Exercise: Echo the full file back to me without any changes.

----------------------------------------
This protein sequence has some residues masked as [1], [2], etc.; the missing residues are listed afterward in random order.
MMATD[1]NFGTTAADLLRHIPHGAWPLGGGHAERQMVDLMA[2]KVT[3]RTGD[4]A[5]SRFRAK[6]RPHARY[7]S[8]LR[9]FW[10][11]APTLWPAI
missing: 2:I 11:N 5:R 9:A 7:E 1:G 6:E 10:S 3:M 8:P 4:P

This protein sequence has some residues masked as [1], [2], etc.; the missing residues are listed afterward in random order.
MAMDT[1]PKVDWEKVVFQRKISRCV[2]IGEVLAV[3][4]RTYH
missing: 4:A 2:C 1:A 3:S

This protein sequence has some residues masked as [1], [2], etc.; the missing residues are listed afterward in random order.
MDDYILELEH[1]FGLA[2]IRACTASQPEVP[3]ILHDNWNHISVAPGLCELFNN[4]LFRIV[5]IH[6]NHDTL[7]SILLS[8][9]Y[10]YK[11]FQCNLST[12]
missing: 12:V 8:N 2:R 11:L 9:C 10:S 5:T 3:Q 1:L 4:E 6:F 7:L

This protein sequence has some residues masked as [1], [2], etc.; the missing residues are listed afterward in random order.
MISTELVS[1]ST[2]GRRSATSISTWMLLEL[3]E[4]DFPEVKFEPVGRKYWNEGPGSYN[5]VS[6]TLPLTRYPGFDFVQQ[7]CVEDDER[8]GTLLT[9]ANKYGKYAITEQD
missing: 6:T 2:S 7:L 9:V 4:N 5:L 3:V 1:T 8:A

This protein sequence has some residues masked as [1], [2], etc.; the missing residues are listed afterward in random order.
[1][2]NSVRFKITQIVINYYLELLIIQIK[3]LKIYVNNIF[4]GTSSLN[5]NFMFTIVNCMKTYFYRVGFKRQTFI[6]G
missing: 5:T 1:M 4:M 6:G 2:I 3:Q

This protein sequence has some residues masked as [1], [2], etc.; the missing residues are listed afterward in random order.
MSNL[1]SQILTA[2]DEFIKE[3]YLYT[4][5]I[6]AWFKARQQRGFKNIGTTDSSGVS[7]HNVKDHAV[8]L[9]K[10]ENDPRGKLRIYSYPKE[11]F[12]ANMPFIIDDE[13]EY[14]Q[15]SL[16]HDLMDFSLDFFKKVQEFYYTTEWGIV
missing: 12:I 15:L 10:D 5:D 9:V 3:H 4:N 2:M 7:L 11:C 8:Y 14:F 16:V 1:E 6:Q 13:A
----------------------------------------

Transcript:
This protein sequence has some residues masked as [1], [2], etc.; the missing residues are listed afterward in random order.
MMATD[1]NFGTTAADLLRHIPHGAWPLGGGHAERQMVDLMA[2]KVT[3]RTGD[4]A[5]SRFRAK[6]RPHARY[7]S[8]LR[9]FW[10][11]APTLWPAI
missing: 2:I 11:N 5:R 9:A 7:E 1:G 6:E 10:S 3:M 8:P 4:P

This protein sequence has some residues masked as [1], [2], etc.; the missing residues are listed afterward in random order.
MAMDT[1]PKVDWEKVVFQRKISRCV[2]IGEVLAV[3][4]RTYH
missing: 4:A 2:C 1:A 3:S

This protein sequence has some residues masked as [1], [2], etc.; the missing residues are listed afterward in random order.
MDDYILELEH[1]FGLA[2]IRACTASQPEVP[3]ILHDNWNHISVAPGLCELFNN[4]LFRIV[5]IH[6]NHDTL[7]SILLS[8][9]Y[10]YK[11]FQCNLST[12]
missing: 12:V 8:N 2:R 11:L 9:C 10:S 5:T 3:Q 1:L 4:E 6:F 7:L

This protein sequence has some residues masked as [1], [2], etc.; the missing residues are listed afterward in random order.
MISTELVS[1]ST[2]GRRSATSISTWMLLEL[3]E[4]DFPEVKFEPVGRKYWNEGPGSYN[5]VS[6]TLPLTRYPGFDFVQQ[7]CVEDDER[8]GTLLT[9]ANKYGKYAITEQD
missing: 6:T 2:S 7:L 9:V 4:N 5:L 3:V 1:T 8:A

This protein sequence has some residues masked as [1], [2], etc.; the missing residues are listed afterward in random order.
[1][2]NSVRFKITQIVINYYLELLIIQIK[3]LKIYVNNIF[4]GTSSLN[5]NFMFTIVNCMKTYFYRVGFKRQTFI[6]G
missing: 5:T 1:M 4:M 6:G 2:I 3:Q

This protein sequence has some residues masked as [1], [2], etc.; the missing residues are listed afterward in random order.
MSNL[1]SQILTA[2]DEFIKE[3]YLYT[4][5]I[6]AWFKARQQRGFKNIGTTDSSGVS[7]HNVKDHAV[8]L[9]K[10]ENDPRGKLRIYSYPKE[11]F[12]ANMPFIIDDE[13]EY[14]Q[15]SL[16]HDLMDFSLDFFKKVQEFYYTTEWGIV
missing: 12:I 15:L 10:D 5:D 9:V 3:H 4:N 2:M 7:L 11:C 8:Y 14:F 16:V 1:E 6:Q 13:A